THE celebrations that mark Christmas and the Quaid-i-Azam’s birthday this time of year are also a reminder of Pakistan’s failure to rein in the religious intolerance Mr Jinnah advocated against. In 2012 an extermination campaign targeting Hazaras and other Shias took hold from Karachi and Quetta to Kohistan, Mansehra and Gilgit-Baltistan. The peaceful Bohra community was targeted in attacks that were perhaps the first of their kind. Mobs egged on by irresponsible clerics demanded that victims of indefensible blasphemy allegations be handed over to be murdered without trials. While stories of the mass migration of Hindus to India may have been exaggerated, the community complained of discrimination and forced conversions. Churches and Christian homes continued to be attacked and the Rimsha Masih blasphemy case turned out to be linked to a broader campaign to rid her area of Christian families. This month alone saw the razing of a Hindu temple in Karachi, the desecration of Ahmadi graves in Lahore and the lynching of a man accused of blasphemy in Dadu. Decades after being founded as a country in which each individual was meant to have the right to follow his or her chosen beliefs, Pakistan has failed to treat religious minorities as equal citizens of the state.

Nor is the intolerance limited to minorities. A broader divide has also taken root in Pakistan — that between peaceful religiosity and an extremism that violently opposes any practice it doesn’t believe in. Those behind the attacks on polio workers, Malala Yousafzai and Bashir Ahmed Bilour are out to annihilate anything and anyone standing in the way of their version of an ‘Islamic’ state. Muslims are more often than not the victims of violence related to blasphemy killings, carried out not by suicide bombers but by ordinary Pakistanis fed a steady diet of intolerance. Add to this the increasing brutalisation of Pakistani society, in which guns are plentiful, human rights unimportant and the legal system slow and ineffective, and intolerance translates even more easily into violence. More than six decades later the dawn we hoped for has not arrived, and any celebrations this time of year cannot escape that painful fact.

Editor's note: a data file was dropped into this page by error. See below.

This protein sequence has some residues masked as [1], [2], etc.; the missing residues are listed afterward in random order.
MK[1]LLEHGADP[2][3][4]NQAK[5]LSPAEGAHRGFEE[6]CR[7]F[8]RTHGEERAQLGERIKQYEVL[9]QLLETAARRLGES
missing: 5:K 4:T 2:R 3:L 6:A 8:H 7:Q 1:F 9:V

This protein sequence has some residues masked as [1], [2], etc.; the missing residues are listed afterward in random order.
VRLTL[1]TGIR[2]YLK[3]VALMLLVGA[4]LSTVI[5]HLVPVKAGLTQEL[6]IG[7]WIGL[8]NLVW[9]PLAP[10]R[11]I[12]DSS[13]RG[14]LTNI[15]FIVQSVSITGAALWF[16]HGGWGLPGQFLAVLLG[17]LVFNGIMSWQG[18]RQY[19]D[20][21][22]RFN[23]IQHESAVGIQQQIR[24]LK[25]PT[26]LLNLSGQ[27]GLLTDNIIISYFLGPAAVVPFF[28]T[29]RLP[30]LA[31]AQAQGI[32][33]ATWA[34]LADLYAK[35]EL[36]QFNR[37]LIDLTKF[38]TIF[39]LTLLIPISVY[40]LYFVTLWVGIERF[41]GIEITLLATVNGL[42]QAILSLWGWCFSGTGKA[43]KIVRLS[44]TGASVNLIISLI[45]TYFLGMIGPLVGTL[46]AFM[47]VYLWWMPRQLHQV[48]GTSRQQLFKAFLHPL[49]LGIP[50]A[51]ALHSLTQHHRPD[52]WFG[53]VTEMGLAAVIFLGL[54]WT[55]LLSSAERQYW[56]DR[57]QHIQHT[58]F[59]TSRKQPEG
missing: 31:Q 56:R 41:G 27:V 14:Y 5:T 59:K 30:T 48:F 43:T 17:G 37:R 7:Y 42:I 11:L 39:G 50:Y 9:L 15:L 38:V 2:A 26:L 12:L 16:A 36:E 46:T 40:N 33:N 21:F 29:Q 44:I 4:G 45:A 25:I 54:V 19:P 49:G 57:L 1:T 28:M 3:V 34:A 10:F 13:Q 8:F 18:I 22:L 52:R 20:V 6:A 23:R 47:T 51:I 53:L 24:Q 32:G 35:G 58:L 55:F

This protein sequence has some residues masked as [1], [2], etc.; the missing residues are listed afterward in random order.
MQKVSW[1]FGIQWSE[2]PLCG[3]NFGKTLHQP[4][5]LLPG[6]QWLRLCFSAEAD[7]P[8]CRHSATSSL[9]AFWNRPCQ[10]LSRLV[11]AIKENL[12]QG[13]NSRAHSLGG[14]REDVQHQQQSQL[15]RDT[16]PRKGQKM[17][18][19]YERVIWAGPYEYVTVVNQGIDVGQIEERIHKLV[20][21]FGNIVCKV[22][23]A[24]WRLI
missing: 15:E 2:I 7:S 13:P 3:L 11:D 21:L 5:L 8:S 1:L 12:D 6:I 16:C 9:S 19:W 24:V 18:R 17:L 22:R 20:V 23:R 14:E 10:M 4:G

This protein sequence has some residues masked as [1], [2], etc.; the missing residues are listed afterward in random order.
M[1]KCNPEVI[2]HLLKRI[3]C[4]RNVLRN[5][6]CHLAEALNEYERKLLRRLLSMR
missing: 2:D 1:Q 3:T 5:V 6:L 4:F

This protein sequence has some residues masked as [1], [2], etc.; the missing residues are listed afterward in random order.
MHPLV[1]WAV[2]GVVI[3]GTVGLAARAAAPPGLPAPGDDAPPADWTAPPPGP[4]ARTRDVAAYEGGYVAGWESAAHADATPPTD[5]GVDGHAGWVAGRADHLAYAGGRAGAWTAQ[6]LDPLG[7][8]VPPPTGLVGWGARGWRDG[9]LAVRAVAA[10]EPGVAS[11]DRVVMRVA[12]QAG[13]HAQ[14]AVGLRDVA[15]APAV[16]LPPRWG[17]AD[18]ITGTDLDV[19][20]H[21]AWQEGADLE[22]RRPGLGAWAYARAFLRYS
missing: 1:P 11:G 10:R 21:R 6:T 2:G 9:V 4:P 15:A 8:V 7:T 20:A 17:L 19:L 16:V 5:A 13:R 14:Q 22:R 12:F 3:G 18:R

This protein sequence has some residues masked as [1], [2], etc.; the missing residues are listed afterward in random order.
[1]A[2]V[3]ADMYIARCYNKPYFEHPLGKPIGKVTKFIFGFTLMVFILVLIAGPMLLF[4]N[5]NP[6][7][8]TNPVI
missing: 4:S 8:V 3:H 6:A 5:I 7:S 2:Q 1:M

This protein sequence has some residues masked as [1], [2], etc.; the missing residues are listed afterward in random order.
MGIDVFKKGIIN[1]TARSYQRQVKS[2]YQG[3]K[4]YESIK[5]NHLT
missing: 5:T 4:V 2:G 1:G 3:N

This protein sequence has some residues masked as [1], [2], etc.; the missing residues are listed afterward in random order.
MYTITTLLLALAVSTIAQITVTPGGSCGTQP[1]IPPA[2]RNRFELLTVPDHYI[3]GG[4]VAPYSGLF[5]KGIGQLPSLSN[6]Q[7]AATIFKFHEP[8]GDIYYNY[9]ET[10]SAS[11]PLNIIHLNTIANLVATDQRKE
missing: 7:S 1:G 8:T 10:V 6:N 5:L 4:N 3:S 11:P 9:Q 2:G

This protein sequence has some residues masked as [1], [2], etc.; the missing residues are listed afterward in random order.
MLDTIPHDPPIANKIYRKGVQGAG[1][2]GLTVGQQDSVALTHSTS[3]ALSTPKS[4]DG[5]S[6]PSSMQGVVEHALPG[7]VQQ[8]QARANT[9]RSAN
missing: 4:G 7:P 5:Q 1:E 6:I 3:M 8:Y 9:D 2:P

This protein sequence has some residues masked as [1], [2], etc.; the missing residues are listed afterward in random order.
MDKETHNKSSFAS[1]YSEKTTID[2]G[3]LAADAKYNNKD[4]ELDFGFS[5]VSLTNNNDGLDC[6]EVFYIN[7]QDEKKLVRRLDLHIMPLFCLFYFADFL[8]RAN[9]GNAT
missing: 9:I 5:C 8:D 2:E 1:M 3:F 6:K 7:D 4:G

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Comments (6)

raika45
December 26, 2012 2:28 pm
Can anyone explain why is it you Muslims are at each other's throats due to differences among your sub sects in the belief of Islam? Other religions have their sub sects but live in peace. Why this mayhem in your religious beliefs?
ChangaManga
December 26, 2012 7:50 am
Please stop harping at Pakistan. Instead put the blame on intolerant people.
Aj
December 26, 2012 3:41 pm
When ever there is absence of justice system, when ever justice is different for hapless and haves, such things are bound to happen. You don't criticize religion or blame religious sentiments, for all this is bound to happen in a failed state.
Jalaluddin S. Hussain
December 26, 2012 8:54 pm
I agree: Decades after being founded as a country in which each individual was meant to have the right to follow his or her chosen beliefs, Pakistan has failed to treat religious minorities as equal citizens of the state. Religion should be personal and not concern of the State.
Naseer
December 27, 2012 3:23 am
We first of all need to understand that Taliban have nothing to do with Islam. They only use the name of religion for their political benefit. Actually they are the biggest threat to Pakistan and Islam.
Muhammad Hammad Quresi
December 27, 2012 3:45 am
I think you ought to write about who has created intolerancy.....Sir ! in your opinion the reaction on blasphemy is intolerancy...but ..what about those...who have started the conflict....please leave this double standard..
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